Stay hydrated - It’s getting hot out there

Stay hydrated - It’s getting hot out there

This summer is forecasted to be hotter than average. Spring will also be experiencing hotter temperatures than normal during the day. Coupled with low rainfall, the next six months are going to be very hot and very dry.

Working in a trade industry, apprentices and trainees are going to feel the brunt of this. Whether you work outside or in a workshop, dealing with the heat and staying well-hydrated need to be a top priority. 

The dangers of dehydration
On average, adults lose as much as 10 cups of water a day through sweating, breathing and emitting waste. During the hotter summer months this amount easily increases. If you don’t replenish this lost fluid, dehydration can turn into a potentially life-threatening condition.

Dehydration occurs when the body doesn’t have enough water and electrolytes to carry out its normal functions. Without enough water the body literally dries out.

Symptoms of dehydration
There are three different stages of dehydration – mild, moderate and severe. While mild dehydration is relatively easy to treat, more advanced cases may require medical intervention. 

The symptoms of dehydration in its stages are as follows:

Mild dehydration

  • Thirst
  • Dry lips
  • Dry mouth
  • Flushed skin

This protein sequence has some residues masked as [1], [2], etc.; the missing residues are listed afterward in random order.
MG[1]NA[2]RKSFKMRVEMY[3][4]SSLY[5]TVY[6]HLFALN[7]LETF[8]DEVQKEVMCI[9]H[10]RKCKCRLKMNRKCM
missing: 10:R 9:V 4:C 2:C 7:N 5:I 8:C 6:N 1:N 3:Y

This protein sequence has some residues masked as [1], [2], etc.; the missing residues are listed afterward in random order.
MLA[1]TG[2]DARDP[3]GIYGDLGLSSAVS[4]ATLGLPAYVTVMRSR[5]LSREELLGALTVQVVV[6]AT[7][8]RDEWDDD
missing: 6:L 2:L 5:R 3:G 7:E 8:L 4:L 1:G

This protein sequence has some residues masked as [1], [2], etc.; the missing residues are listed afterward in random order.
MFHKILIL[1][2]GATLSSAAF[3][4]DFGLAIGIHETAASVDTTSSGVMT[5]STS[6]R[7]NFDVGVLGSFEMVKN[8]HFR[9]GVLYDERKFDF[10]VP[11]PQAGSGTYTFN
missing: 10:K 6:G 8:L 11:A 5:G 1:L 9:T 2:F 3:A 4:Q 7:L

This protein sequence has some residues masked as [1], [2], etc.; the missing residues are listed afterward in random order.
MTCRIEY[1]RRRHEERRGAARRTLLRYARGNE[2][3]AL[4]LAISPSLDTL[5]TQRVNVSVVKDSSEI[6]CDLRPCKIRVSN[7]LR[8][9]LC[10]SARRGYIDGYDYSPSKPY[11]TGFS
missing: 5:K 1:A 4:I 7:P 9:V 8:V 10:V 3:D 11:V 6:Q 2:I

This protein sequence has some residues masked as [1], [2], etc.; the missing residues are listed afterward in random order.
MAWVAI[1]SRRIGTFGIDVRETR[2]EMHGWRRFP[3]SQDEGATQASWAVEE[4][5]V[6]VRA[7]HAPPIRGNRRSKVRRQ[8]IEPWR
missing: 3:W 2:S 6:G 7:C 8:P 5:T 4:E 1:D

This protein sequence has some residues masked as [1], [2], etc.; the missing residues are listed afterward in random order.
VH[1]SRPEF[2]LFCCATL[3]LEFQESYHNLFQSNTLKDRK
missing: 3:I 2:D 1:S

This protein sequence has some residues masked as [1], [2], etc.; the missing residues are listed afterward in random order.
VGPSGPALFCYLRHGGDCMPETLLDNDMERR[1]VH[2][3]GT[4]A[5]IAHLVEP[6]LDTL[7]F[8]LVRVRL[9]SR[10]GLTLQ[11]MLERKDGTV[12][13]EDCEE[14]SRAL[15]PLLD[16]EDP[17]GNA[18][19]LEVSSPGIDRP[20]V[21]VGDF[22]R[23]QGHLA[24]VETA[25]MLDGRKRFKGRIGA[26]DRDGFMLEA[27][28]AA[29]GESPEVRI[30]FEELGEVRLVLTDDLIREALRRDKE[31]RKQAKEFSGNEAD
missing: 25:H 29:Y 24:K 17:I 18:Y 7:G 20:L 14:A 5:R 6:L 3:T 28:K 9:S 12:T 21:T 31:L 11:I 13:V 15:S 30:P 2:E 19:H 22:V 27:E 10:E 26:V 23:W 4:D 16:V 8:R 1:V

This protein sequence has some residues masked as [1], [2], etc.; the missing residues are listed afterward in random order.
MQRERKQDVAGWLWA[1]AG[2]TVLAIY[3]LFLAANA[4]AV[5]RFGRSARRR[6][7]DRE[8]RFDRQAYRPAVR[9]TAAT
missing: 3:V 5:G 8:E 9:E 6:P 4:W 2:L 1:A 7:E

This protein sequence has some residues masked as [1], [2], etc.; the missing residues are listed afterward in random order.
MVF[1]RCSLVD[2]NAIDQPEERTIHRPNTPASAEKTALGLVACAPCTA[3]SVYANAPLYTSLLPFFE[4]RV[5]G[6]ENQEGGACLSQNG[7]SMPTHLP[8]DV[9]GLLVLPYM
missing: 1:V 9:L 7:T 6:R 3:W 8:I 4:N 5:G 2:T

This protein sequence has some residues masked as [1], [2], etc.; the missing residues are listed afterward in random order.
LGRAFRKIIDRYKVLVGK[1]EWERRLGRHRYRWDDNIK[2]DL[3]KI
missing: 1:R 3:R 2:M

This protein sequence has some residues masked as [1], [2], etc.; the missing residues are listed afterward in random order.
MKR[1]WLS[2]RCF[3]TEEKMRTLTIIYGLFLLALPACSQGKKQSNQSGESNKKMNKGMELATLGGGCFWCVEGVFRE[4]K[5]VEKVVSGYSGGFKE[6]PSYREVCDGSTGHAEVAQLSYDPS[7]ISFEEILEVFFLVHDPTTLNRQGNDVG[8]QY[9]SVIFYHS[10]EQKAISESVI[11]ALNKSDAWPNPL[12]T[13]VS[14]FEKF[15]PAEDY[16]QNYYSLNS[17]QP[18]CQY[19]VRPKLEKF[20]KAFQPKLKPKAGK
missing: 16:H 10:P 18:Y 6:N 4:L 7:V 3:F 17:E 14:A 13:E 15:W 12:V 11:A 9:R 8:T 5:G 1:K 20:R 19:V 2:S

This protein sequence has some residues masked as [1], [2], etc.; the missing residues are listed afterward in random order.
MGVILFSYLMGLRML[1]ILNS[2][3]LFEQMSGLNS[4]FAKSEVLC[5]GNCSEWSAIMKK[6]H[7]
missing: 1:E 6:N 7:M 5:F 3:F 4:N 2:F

• Fatigue 
  • Headache
  • Darker urine
  • Decreased urine output
  • Muscle weakness

Moderate dehydration

  • Skin doesn’t bounce back quickly when pressed
  • Very dry mouth
  • Sunken eyes
  • Very dark urine
  • Cramps
  • Stiff and/or painful joints
  • Severe irritability
  • Severe headache

Severe dehydration

  • Blue lips
  • Blotchy skin
  • Confusion
  • Lethargy
  • Lack of sweating
  • Cold hands and feet
  • Rapid breathing
  • Rapid and weak pulse
  • Low blood pressure
  • Dizziness
  • Fainting
  • High fever

How to treat dehydration
If you suspect that you or one of your workmates are suffering from dehydration, you need to replenish fluids levels as soon as possible. The best way to do this is by consuming water, ice blocks or a sports drink (such as Powerade or Gatorade). Someone suffering from dehydration should also avoid drinks containing caffeine (such as coffee, teas or energy drinks) as well as soft drinks. If a person is suffering from a more advanced stage of dehydration they will require medical attention in order to receive intravenous fluids.

Preventing dehydration
Prevention is the most effective treatment of dehydration. By drinking plenty of fluids and eating foods that have a high water content such as fruits and vegetables, this is enough for most people to avoid dehydration. 

While preforming activities outside or in a hot environment be sure to take plenty of breaks in shaded areas, wear sun protection, and prioritise drinking fluids. Avoiding or limiting drinks like coffee, tea, soft drinks and energy drinks also help to prevent dehydration.

This summer is going to be a hot one so make sure you keep yourself and your work mates well hydrated.  


Published 24 September 2019